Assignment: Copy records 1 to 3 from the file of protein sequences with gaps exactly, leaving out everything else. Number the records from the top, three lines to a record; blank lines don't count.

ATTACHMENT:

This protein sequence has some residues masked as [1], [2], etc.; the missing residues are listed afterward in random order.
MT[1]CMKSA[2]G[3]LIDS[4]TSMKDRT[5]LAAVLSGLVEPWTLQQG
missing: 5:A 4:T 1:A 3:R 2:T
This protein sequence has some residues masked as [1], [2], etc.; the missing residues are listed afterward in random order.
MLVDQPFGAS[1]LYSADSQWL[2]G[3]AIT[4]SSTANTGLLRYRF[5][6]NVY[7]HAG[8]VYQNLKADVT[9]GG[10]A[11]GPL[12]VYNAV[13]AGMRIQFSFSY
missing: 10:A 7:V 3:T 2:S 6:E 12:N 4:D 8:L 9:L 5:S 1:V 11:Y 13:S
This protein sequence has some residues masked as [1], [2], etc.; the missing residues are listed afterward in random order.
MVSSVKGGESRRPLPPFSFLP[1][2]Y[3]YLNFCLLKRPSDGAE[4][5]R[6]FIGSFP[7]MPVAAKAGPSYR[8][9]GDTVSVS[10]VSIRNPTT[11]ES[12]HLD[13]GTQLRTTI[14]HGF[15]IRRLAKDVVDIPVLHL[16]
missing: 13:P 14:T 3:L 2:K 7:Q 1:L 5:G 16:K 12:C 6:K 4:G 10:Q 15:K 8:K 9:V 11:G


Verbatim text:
This protein sequence has some residues masked as [1], [2], etc.; the missing residues are listed afterward in random order.
MT[1]CMKSA[2]G[3]LIDS[4]TSMKDRT[5]LAAVLSGLVEPWTLQQG
missing: 5:A 4:T 1:A 3:R 2:T
This protein sequence has some residues masked as [1], [2], etc.; the missing residues are listed afterward in random order.
MLVDQPFGAS[1]LYSADSQWL[2]G[3]AIT[4]SSTANTGLLRYRF[5][6]NVY[7]HAG[8]VYQNLKADVT[9]GG[10]A[11]GPL[12]VYNAV[13]AGMRIQFSFSY
missing: 10:A 7:V 3:T 2:S 6:E 12:N 4:D 8:L 9:L 5:S 1:V 11:Y 13:S
This protein sequence has some residues masked as [1], [2], etc.; the missing residues are listed afterward in random order.
MVSSVKGGESRRPLPPFSFLP[1][2]Y[3]YLNFCLLKRPSDGAE[4][5]R[6]FIGSFP[7]MPVAAKAGPSYR[8][9]GDTVSVS[10]VSIRNPTT[11]ES[12]HLD[13]GTQLRTTI[14]HGF[15]IRRLAKDVVDIPVLHL[16]
missing: 13:P 14:T 3:L 2:K 7:Q 1:L 5:G 16:K 12:C 6:K 4:G 10:Q 15:K 8:K 9:V 11:G